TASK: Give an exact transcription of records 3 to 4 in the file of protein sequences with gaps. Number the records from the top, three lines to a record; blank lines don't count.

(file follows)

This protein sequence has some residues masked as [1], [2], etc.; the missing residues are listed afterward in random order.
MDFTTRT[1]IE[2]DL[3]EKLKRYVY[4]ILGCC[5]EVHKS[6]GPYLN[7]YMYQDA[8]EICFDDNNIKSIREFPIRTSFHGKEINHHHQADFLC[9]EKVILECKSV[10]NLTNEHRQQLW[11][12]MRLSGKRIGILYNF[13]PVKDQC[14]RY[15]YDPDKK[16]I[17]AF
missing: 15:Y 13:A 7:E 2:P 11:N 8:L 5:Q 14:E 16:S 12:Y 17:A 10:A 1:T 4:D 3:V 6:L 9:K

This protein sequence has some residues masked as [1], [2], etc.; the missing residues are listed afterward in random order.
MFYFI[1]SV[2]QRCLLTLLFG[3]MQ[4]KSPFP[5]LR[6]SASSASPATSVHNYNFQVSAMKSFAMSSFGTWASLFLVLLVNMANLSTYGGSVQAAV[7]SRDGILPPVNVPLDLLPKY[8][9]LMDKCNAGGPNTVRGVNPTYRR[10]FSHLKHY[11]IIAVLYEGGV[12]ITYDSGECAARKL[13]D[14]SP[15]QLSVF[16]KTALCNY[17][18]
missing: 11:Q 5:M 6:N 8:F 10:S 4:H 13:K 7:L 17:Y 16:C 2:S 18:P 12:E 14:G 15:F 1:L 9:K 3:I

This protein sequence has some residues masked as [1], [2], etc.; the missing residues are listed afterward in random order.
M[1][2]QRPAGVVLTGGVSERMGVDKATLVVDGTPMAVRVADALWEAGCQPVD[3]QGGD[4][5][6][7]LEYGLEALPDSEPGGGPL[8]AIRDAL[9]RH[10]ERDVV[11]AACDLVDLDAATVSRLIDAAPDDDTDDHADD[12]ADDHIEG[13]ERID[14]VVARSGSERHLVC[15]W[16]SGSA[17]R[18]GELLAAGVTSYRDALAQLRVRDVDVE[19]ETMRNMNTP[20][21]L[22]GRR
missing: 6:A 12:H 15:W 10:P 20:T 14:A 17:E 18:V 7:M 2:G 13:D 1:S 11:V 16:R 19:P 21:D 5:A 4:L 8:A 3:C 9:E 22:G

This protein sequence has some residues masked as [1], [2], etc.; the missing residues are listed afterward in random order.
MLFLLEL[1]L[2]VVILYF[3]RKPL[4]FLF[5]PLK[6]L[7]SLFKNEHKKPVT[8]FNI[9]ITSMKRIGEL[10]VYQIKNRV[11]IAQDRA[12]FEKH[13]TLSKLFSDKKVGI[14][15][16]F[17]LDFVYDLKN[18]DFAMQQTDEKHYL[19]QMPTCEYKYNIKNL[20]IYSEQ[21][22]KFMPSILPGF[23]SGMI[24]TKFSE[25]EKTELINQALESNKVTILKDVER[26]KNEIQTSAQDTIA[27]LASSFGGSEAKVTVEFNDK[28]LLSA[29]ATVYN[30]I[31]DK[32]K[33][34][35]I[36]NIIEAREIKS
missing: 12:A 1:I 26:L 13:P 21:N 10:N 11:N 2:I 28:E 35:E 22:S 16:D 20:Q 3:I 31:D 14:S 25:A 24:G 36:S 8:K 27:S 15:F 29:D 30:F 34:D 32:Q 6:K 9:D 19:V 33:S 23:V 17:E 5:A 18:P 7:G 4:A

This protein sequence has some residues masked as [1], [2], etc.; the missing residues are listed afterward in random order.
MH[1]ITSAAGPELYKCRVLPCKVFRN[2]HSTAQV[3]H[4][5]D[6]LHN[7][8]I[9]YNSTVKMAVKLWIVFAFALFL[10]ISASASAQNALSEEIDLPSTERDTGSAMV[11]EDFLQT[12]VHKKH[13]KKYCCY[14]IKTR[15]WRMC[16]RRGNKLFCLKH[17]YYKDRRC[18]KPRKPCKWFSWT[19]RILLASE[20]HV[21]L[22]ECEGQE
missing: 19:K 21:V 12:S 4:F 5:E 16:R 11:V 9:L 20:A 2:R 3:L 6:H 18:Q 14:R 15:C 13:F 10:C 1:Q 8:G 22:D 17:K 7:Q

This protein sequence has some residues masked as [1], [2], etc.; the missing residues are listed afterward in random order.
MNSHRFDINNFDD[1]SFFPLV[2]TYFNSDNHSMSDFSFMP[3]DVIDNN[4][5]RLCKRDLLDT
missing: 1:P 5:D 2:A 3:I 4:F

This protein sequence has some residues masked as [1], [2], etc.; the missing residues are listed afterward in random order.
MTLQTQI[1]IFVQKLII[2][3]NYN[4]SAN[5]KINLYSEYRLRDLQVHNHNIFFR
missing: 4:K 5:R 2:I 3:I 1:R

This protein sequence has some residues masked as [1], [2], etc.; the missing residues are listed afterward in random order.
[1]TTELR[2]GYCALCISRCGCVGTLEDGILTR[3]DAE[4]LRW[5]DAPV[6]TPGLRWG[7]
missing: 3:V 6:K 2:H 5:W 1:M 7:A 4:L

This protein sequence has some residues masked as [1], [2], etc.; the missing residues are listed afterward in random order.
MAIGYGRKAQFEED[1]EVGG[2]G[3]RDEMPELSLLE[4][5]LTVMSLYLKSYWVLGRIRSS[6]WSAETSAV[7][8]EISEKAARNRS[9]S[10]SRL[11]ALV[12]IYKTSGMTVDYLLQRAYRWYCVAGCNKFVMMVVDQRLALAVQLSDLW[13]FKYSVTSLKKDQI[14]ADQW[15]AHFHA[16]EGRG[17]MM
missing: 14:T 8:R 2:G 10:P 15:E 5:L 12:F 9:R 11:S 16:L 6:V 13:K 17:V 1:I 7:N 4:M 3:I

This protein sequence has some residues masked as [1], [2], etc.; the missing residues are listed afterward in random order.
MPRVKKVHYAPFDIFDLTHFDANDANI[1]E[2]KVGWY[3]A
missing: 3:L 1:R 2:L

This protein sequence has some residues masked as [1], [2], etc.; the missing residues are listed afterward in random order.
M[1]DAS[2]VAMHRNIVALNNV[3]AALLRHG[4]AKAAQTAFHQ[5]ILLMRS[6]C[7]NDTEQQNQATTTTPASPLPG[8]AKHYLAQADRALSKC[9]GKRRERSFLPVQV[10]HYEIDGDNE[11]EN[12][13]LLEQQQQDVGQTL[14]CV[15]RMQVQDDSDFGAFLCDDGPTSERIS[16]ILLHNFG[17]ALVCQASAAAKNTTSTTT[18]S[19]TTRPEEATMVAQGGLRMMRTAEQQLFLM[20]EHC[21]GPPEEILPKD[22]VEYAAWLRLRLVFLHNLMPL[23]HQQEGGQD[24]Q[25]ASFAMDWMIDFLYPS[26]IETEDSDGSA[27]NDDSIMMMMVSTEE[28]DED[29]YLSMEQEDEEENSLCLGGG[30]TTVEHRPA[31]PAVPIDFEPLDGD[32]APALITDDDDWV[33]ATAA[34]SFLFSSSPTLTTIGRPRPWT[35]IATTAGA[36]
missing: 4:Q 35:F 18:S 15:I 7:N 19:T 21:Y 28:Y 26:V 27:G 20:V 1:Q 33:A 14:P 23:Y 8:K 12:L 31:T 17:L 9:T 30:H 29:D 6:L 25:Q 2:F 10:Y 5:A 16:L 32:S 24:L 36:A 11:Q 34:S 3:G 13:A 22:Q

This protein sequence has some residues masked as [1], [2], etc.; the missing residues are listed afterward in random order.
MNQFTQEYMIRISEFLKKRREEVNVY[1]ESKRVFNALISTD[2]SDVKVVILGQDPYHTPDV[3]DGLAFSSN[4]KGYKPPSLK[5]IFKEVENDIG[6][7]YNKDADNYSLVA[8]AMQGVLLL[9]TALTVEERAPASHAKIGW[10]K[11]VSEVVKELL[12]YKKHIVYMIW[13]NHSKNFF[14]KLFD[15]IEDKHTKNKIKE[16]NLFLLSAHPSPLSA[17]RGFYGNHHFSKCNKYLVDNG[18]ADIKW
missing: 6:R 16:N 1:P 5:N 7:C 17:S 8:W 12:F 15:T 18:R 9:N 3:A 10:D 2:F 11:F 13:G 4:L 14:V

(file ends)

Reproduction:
This protein sequence has some residues masked as [1], [2], etc.; the missing residues are listed afterward in random order.
M[1][2]QRPAGVVLTGGVSERMGVDKATLVVDGTPMAVRVADALWEAGCQPVD[3]QGGD[4][5][6][7]LEYGLEALPDSEPGGGPL[8]AIRDAL[9]RH[10]ERDVV[11]AACDLVDLDAATVSRLIDAAPDDDTDDHADD[12]ADDHIEG[13]ERID[14]VVARSGSERHLVC[15]W[16]SGSA[17]R[18]GELLAAGVTSYRDALAQLRVRDVDVE[19]ETMRNMNTP[20][21]L[22]GRR
missing: 6:A 12:H 15:W 10:P 20:T 14:A 17:E 18:V 7:M 2:G 13:D 1:S 11:V 16:R 19:P 21:D 5:A 4:L 8:A 3:C 9:E 22:G

This protein sequence has some residues masked as [1], [2], etc.; the missing residues are listed afterward in random order.
MLFLLEL[1]L[2]VVILYF[3]RKPL[4]FLF[5]PLK[6]L[7]SLFKNEHKKPVT[8]FNI[9]ITSMKRIGEL[10]VYQIKNRV[11]IAQDRA[12]FEKH[13]TLSKLFSDKKVGI[14][15][16]F[17]LDFVYDLKN[18]DFAMQQTDEKHYL[19]QMPTCEYKYNIKNL[20]IYSEQ[21][22]KFMPSILPGF[23]SGMI[24]TKFSE[25]EKTELINQALESNKVTILKDVER[26]KNEIQTSAQDTIA[27]LASSFGGSEAKVTVEFNDK[28]LLSA[29]ATVYN[30]I[31]DK[32]K[33][34][35]I[36]NIIEAREIKS
missing: 12:A 1:I 26:L 13:P 21:N 10:N 11:N 2:I 28:E 35:E 22:S 16:D 20:Q 3:I 31:D 14:S 25:A 24:G 36:S 8:K 27:S 15:F 29:D 30:F 34:D 32:Q 6:K 9:D 19:V 33:S 23:V 17:E 5:A 18:P 7:G 4:A